Deterrence and Efficiency Considerations Warrant an Expansive Reading of the FTAIA

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David Barth, Sep 17, 2014

The Foreign Trade Antitrust Improvement Act of 1982 is an area of antitrust law in which courts’ rulings have been unpredictable. Consider two recent cases in the Seventh Circuit: Minn-Chem, Inc. v. Agrium, Inc., and Motorola Mobility LLC v. AUO Optronics Corp. In Minn-Chem, the District Court denied defendants’ motion to dismiss on FTAIA–related grounds. Next, a three-judge appellate panel overturned that ruling and granted defendants’ motion. Then, the Seventh Circuit sitting en banc affirmed the District Court’s ruling and denied defendants’ motion.

Similarly, in Motorola, the MDL court in the Ninth Circuit denied defendants’ motion for summary judgment for certain categories of allegedly foreign purchases. When the case was remanded for trial, defendants moved for reconsideration. The District Court granted that motion and granted partial summary judgment for defendants, removing about 99 percent of Motorola’s claimed purchases from the case. An appellate panel affirmed that ruling, but it did so with a decision that, according to the U.S. government, conflicts with the en banc decision in Minn-Chem. After further developments in the case, the panel vacated its decision and accepted the appeal for argument on the merits. So Motorola is once again before an appellate panel.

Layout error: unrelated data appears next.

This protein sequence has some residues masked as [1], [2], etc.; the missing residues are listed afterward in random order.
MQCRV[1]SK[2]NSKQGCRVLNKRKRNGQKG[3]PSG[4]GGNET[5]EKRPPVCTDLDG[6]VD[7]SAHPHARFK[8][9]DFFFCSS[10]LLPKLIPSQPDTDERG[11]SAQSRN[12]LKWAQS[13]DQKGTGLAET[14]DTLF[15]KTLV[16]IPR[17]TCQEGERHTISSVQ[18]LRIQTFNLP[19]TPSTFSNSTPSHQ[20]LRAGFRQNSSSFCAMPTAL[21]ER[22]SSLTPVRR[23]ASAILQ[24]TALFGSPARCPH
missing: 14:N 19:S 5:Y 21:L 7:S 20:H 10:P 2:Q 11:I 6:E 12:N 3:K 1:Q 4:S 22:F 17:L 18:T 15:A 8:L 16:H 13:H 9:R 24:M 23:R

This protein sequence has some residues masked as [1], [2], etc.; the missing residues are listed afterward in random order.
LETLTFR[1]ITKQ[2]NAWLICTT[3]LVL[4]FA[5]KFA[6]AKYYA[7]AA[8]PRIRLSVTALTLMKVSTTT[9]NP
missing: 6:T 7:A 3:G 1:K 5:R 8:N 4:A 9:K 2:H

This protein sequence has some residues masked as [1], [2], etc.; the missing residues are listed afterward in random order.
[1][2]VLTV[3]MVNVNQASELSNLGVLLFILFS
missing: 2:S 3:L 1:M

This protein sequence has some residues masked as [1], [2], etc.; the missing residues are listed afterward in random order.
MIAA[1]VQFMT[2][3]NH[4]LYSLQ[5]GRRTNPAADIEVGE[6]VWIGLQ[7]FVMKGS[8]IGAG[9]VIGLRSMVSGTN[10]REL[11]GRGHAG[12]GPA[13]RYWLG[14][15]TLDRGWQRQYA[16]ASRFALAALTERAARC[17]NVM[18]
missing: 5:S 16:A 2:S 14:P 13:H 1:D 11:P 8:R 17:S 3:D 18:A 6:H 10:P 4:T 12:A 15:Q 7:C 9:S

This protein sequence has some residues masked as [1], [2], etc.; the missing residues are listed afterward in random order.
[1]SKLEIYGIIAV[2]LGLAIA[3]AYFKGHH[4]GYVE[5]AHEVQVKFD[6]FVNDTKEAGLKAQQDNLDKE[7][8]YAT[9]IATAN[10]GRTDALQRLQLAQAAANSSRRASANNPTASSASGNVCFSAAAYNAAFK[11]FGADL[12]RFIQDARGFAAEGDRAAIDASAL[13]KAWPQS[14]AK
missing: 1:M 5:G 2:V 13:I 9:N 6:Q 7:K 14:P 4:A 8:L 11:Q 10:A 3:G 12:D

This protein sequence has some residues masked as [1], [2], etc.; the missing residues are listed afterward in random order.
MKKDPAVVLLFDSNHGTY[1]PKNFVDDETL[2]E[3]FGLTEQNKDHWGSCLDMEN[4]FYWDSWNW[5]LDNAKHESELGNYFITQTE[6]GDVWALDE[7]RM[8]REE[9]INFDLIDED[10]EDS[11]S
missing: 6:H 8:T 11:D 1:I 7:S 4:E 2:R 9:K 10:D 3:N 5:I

The vacated Motorola panel decision appears to have been an attempt to rule in a way that would add predictability to future cases involving the FTAIA. The decision set clear boundaries that would benefit defendants in future U.S. cases against international cartels. Now that the decision has been vacated, there are a number of ways the panel could rule. I believe a ruling benefiting defendants and exempting any of Motorola’s purchases from U.S. antitrust law before trial is undesirable as a matter of economic policy: It would increase the incentives foreign firms have to engage in cartel behavior in global markets, and it would create new incentives to change otherwise efficient supply chain behavior.